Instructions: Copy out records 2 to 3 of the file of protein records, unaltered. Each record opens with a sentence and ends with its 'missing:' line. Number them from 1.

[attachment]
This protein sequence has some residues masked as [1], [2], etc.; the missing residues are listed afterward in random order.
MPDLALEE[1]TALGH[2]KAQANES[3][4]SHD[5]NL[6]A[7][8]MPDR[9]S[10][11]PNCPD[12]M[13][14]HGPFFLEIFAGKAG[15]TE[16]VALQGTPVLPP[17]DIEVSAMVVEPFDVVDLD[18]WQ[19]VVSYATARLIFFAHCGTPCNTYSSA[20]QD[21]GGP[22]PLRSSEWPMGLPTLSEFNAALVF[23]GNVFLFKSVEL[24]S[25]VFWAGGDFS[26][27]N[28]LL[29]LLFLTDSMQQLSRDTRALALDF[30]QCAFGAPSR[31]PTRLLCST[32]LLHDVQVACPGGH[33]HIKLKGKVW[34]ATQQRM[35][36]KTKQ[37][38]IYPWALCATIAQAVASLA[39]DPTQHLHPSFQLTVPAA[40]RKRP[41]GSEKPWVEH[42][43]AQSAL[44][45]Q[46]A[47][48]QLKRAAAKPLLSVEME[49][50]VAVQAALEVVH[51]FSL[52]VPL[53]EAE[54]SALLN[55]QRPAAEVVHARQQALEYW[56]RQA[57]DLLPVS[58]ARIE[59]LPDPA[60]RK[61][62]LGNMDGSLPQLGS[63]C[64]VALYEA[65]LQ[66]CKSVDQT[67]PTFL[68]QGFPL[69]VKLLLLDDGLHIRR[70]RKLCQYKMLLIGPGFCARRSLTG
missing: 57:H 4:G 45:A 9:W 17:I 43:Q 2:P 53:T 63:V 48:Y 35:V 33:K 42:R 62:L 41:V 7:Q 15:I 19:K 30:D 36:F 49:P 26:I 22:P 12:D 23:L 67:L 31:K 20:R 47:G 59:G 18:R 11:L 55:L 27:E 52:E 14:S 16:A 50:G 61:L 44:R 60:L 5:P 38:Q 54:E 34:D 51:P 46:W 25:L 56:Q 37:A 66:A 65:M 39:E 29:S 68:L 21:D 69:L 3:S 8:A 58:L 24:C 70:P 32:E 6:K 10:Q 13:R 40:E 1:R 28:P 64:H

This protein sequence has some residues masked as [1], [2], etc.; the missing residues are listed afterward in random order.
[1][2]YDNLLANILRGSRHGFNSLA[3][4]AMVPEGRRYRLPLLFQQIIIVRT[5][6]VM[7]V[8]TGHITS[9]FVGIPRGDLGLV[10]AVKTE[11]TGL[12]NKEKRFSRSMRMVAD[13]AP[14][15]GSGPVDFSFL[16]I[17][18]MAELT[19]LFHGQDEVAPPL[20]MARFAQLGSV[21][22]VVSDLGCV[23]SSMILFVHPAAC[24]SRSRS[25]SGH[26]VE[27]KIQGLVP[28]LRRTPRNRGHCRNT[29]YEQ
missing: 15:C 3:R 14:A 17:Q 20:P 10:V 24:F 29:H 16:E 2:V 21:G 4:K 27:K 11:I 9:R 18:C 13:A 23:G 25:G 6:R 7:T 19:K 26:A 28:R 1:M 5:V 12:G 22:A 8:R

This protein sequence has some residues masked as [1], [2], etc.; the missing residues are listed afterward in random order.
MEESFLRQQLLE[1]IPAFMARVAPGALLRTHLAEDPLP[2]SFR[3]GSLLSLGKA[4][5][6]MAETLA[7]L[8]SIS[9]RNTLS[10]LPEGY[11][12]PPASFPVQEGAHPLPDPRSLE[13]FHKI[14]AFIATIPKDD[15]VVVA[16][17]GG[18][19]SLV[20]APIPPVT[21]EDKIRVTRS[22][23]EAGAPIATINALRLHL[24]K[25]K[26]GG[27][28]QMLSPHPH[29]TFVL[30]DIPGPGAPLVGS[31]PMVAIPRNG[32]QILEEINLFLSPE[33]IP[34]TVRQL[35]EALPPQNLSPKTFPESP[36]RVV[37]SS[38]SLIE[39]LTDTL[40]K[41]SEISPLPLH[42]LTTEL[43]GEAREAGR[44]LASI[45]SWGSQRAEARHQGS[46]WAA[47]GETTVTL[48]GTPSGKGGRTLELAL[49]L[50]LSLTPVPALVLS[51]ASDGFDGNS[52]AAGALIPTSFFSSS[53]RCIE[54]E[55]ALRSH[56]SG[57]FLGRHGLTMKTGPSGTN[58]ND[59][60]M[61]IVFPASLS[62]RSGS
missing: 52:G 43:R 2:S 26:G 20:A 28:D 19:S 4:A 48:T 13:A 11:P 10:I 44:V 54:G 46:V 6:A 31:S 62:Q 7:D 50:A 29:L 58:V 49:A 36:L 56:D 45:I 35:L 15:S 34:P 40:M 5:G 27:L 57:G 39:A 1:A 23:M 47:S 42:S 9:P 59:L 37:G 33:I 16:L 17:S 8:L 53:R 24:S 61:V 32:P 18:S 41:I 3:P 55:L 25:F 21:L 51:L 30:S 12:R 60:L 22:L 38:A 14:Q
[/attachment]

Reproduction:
This protein sequence has some residues masked as [1], [2], etc.; the missing residues are listed afterward in random order.
[1][2]YDNLLANILRGSRHGFNSLA[3][4]AMVPEGRRYRLPLLFQQIIIVRT[5][6]VM[7]V[8]TGHITS[9]FVGIPRGDLGLV[10]AVKTE[11]TGL[12]NKEKRFSRSMRMVAD[13]AP[14][15]GSGPVDFSFL[16]I[17][18]MAELT[19]LFHGQDEVAPPL[20]MARFAQLGSV[21][22]VVSDLGCV[23]SSMILFVHPAAC[24]SRSRS[25]SGH[26]VE[27]KIQGLVP[28]LRRTPRNRGHCRNT[29]YEQ
missing: 15:C 3:R 14:A 17:Q 20:P 10:V 24:F 29:H 16:E 2:V 21:G 4:K 27:K 11:I 9:R 18:C 13:A 23:G 25:G 6:R 7:T 19:K 26:A 28:R 1:M 5:V 12:G 22:A 8:R

This protein sequence has some residues masked as [1], [2], etc.; the missing residues are listed afterward in random order.
MEESFLRQQLLE[1]IPAFMARVAPGALLRTHLAEDPLP[2]SFR[3]GSLLSLGKA[4][5][6]MAETLA[7]L[8]SIS[9]RNTLS[10]LPEGY[11][12]PPASFPVQEGAHPLPDPRSLE[13]FHKI[14]AFIATIPKDD[15]VVVA[16][17]GG[18][19]SLV[20]APIPPVT[21]EDKIRVTRS[22][23]EAGAPIATINALRLHL[24]K[25]K[26]GG[27][28]QMLSPHPH[29]TFVL[30]DIPGPGAPLVGS[31]PMVAIPRNG[32]QILEEINLFLSPE[33]IP[34]TVRQL[35]EALPPQNLSPKTFPESP[36]RVV[37]SS[38]SLIE[39]LTDTL[40]K[41]SEISPLPLH[42]LTTEL[43]GEAREAGR[44]LASI[45]SWGSQRAEARHQGS[46]WAA[47]GETTVTL[48]GTPSGKGGRTLELAL[49]L[50]LSLTPVPALVLS[51]ASDGFDGNS[52]AAGALIPTSFFSSS[53]RCIE[54]E[55]ALRSH[56]SG[57]FLGRHGLTMKTGPSGTN[58]ND[59][60]M[61]IVFPASLS[62]RSGS
missing: 52:G 43:R 2:S 26:G 20:A 28:D 19:S 4:A 48:T 13:A 11:P 10:I 44:V 54:G 46:V 6:A 31:S 62:Q 7:D 50:A 29:L 58:V 49:A 36:L 56:D 45:I 35:L 15:S 34:P 40:M 5:G 27:L 57:G 39:A 1:A 23:M 47:S 42:S 9:P 59:L 37:G 33:I 16:L 17:S 8:L 53:R 24:S 61:V 32:P 18:S 41:I 3:P 55:L 25:F 21:L 51:L 30:S 12:R 60:L 22:L 38:A 14:Q